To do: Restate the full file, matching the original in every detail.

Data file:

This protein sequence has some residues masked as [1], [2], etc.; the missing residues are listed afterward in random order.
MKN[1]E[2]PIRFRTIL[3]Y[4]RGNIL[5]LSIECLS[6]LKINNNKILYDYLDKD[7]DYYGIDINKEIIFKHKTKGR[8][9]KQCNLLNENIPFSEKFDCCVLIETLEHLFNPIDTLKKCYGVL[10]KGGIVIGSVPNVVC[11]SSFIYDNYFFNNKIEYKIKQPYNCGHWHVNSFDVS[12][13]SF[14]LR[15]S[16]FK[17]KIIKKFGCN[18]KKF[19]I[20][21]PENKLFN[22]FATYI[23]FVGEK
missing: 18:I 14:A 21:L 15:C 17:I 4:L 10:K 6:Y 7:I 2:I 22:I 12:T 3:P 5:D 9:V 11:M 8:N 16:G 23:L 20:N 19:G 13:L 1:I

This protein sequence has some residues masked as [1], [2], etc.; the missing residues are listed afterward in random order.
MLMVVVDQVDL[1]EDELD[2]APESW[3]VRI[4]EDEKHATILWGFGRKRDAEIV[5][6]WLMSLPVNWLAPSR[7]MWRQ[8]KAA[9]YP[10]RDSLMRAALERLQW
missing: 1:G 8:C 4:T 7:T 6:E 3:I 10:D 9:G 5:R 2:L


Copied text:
This protein sequence has some residues masked as [1], [2], etc.; the missing residues are listed afterward in random order.
MKN[1]E[2]PIRFRTIL[3]Y[4]RGNIL[5]LSIECLS[6]LKINNNKILYDYLDKD[7]DYYGIDINKEIIFKHKTKGR[8][9]KQCNLLNENIPFSEKFDCCVLIETLEHLFNPIDTLKKCYGVL[10]KGGIVIGSVPNVVC[11]SSFIYDNYFFNNKIEYKIKQPYNCGHWHVNSFDVS[12][13]SF[14]LR[15]S[16]FK[17]KIIKKFGCN[18]KKF[19]I[20][21]PENKLFN[22]FATYI[23]FVGEK
missing: 18:I 14:A 21:L 15:C 17:I 4:L 10:K 6:Y 7:I 2:I 22:I 12:T 3:P 5:D 9:V 11:M 8:N 16:G 23:L 20:N 19:G 13:L 1:I

This protein sequence has some residues masked as [1], [2], etc.; the missing residues are listed afterward in random order.
MLMVVVDQVDL[1]EDELD[2]APESW[3]VRI[4]EDEKHATILWGFGRKRDAEIV[5][6]WLMSLPVNWLAPSR[7]MWRQ[8]KAA[9]YP[10]RDSLMRAALERLQW
missing: 1:G 8:C 4:T 7:T 6:E 3:I 10:D 9:G 5:R 2:L